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Feedback sought on proposed ownership structure for civic precinct land

A proposal that aims to reconcile longstanding grievances associated with land in Tauranga’s city centre, set to undergo a major transformation in the coming years, is being shared with the community for feedback.

Te Papa peninsula, including the site where our future civic precinct will be built, has a long and complex ownership history dating back more than 150 years.

In 1838, the land was acquired from mana whenua by the Church Missionary Society (CMS), to be held for the benefit of Māori (in the face of increasing land demand by settlers). However, much of the area was then reluctantly gifted by the CMS to the Crown in the 1860s, despite the objections of mana whenua, who argued that if it wasn’t to be used for its original purpose, the land should be given back. In 1995, the Crown transferred the civic precinct area to the Borough of Tauranga, to be used for municipal buildings.

With plans now in place to transform the civic precinct into a vibrant community space called Te Manawataki o Te Papa, Tauranga City Council is proposing to set up a new ownership structure for the land to help reconcile past events and provide certainty around its future use.

The proposed solution would see a new Council Controlled Organisation (CCO) Charitable Trust established and jointly governed by Council and Otamataha Trust. The Trust represents mana whenua from Ngai Tamarāwaho, Ngāti Tapu and Te Materāwaho – the descendants of those who released the site to the CMS.

As part of the arrangement, the CCO would purchase the land now known as ‘Site A’ of the Civic Precinct from Council for a nominal amount.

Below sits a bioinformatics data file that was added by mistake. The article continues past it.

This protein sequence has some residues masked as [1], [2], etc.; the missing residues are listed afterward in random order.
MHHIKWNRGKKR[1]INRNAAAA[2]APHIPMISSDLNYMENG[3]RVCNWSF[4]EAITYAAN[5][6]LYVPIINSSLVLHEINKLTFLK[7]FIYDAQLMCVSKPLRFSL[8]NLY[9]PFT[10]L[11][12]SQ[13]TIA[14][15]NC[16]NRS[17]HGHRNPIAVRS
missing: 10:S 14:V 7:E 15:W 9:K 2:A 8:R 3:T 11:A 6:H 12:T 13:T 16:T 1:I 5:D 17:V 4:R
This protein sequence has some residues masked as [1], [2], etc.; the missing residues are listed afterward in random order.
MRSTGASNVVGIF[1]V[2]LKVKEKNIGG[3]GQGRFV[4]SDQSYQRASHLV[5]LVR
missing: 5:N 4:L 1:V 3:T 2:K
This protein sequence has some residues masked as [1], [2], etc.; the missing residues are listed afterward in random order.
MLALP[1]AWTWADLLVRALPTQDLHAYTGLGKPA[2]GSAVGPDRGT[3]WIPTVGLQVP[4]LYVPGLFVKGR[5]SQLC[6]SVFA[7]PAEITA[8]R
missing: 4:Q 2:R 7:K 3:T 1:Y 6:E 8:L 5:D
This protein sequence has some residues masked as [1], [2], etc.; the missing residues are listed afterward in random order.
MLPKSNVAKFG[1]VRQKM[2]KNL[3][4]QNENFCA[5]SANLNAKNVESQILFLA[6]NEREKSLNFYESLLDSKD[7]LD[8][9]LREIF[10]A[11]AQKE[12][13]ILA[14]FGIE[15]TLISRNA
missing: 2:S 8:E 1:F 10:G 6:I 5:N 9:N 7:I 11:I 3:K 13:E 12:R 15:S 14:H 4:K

Council would lease the land back from the CCO on a ‘peppercorn lease’ basis. Council would continue to own and be responsible for any improvements made to the existing buildings on the land, the construction and ownership of any new buildings and structures, as well as the day-to-day operation of the activities on the site.

Commission Chair Anne Tolley says the proposal is “a logical solution” and timely next step towards recognising and reconciling past grievances.

“As we prepare to transform this area into a place where people will come together to learn and share stories about our city’s past, the time is right to help shape our future by doing what is just and fair.

“The intention is that this proposal will help to restore the mana of the whenua to hapū and iwi and provide certainty for how the land will be owned and used in the future, for the benefit of everyone in the community.

Anne says the alienation from the land that mana whenua experienced has been recognised by the Waitangi Tribunal as being undertaken in a way that breached Te Tiriti o Waitangi and its principles.

“The proposed pathway seeks to restore the original relationship of trust that our ancestors, both Māori and the CMS, entered into,” she says.

“The relationship with mana whenua will be pivotal to the success of many of the outcomes to be achieved on the civic precinct site and this proposal would mean that we as a council and a community can move forward with our exciting plans for the city centre, knowing that we’ve done the right thing.”

Anne says the new ownership structure would have minimal cost implications on the ratepayer, so from the wider community’s perspective “there is nothing to lose and everything to gain” from what’s being proposed.

“We think this is the right thing to do and the community now has a chance to tell us what they think.” 

For information about the history of the land, what’s being proposed, and to share your thoughts, please head to our website - www.tauranga.govt.nz/CCOproposal.

Feedback closes on Tuesday, 6 September 2022, with the Commission expected to make a final decision on the proposal at a Council meeting on Monday, 3 October 2022.

About future plans for Te Manawataki o Te Papa

In June this year, the Commission committed to a $303.4 million investment in the city centre over the next eight years to develop facilities at the civic precinct site that will include a civic whare (public meeting house), library, and a museum and exhibition centre (subject to achieving 50% of the required funding from non-ratepayer sources).

The table below outlines the ownership structure under the proposed CCO 

Ownership table

Site A of the Civic Precinct highlighted in the map below

Lot 45 co-ownership map

Posted: Aug 24, 2022,
Categories: General, CCO,

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